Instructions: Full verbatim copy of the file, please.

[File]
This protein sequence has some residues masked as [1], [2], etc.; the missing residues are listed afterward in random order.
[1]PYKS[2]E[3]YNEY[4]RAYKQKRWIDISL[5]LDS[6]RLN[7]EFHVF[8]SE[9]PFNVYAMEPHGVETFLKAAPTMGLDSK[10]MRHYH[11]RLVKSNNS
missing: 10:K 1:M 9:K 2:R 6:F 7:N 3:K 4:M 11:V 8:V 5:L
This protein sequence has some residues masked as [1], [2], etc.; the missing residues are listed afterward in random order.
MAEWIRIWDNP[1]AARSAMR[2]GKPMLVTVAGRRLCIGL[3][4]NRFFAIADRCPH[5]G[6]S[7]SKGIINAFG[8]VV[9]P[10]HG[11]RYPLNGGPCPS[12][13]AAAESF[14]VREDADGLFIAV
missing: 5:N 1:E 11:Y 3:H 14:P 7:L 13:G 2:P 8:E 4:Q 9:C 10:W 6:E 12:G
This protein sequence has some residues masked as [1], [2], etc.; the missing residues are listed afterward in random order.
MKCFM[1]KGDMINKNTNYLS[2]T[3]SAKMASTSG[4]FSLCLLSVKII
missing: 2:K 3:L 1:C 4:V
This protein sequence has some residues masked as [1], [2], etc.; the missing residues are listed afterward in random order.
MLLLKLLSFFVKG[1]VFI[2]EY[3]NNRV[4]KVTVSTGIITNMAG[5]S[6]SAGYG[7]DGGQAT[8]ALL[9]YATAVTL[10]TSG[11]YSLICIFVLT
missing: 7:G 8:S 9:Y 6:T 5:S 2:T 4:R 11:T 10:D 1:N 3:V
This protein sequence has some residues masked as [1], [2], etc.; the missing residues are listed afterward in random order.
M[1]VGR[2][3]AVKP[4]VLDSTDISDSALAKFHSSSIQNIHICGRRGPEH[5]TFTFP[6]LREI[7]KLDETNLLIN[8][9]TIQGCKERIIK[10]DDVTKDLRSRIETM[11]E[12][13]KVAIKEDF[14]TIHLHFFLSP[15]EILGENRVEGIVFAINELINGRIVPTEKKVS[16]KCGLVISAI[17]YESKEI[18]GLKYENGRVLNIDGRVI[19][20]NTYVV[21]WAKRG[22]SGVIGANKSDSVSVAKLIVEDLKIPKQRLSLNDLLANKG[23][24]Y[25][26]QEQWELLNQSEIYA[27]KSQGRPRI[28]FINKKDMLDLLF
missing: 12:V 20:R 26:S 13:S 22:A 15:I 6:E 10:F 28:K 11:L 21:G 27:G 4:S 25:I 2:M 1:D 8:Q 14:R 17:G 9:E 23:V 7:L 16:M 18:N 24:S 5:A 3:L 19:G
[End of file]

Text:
This protein sequence has some residues masked as [1], [2], etc.; the missing residues are listed afterward in random order.
[1]PYKS[2]E[3]YNEY[4]RAYKQKRWIDISL[5]LDS[6]RLN[7]EFHVF[8]SE[9]PFNVYAMEPHGVETFLKAAPTMGLDSK[10]MRHYH[11]RLVKSNNS
missing: 10:K 1:M 9:K 2:R 6:F 7:N 3:K 4:M 11:V 8:V 5:L
This protein sequence has some residues masked as [1], [2], etc.; the missing residues are listed afterward in random order.
MAEWIRIWDNP[1]AARSAMR[2]GKPMLVTVAGRRLCIGL[3][4]NRFFAIADRCPH[5]G[6]S[7]SKGIINAFG[8]VV[9]P[10]HG[11]RYPLNGGPCPS[12][13]AAAESF[14]VREDADGLFIAV
missing: 5:N 1:E 11:Y 3:H 14:P 7:L 13:G 2:P 8:E 4:Q 9:C 10:W 6:E 12:G
This protein sequence has some residues masked as [1], [2], etc.; the missing residues are listed afterward in random order.
MKCFM[1]KGDMINKNTNYLS[2]T[3]SAKMASTSG[4]FSLCLLSVKII
missing: 2:K 3:L 1:C 4:V
This protein sequence has some residues masked as [1], [2], etc.; the missing residues are listed afterward in random order.
MLLLKLLSFFVKG[1]VFI[2]EY[3]NNRV[4]KVTVSTGIITNMAG[5]S[6]SAGYG[7]DGGQAT[8]ALL[9]YATAVTL[10]TSG[11]YSLICIFVLT
missing: 7:G 8:S 9:Y 6:T 5:S 2:T 4:R 11:T 10:D 1:N 3:V
This protein sequence has some residues masked as [1], [2], etc.; the missing residues are listed afterward in random order.
M[1]VGR[2][3]AVKP[4]VLDSTDISDSALAKFHSSSIQNIHICGRRGPEH[5]TFTFP[6]LREI[7]KLDETNLLIN[8][9]TIQGCKERIIK[10]DDVTKDLRSRIETM[11]E[12][13]KVAIKEDF[14]TIHLHFFLSP[15]EILGENRVEGIVFAINELINGRIVPTEKKVS[16]KCGLVISAI[17]YESKEI[18]GLKYENGRVLNIDGRVI[19][20]NTYVV[21]WAKRG[22]SGVIGANKSDSVSVAKLIVEDLKIPKQRLSLNDLLANKG[23][24]Y[25][26]QEQWELLNQSEIYA[27]KSQGRPRI[28]FINKKDMLDLLF
missing: 12:V 20:R 26:S 13:S 22:A 15:I 6:E 10:F 28:K 11:L 21:G 27:G 4:S 25:I 2:M 1:D 8:Q 14:R 17:G 9:E 23:V 7:L 16:M 18:N 24:S 5:A 3:L 19:G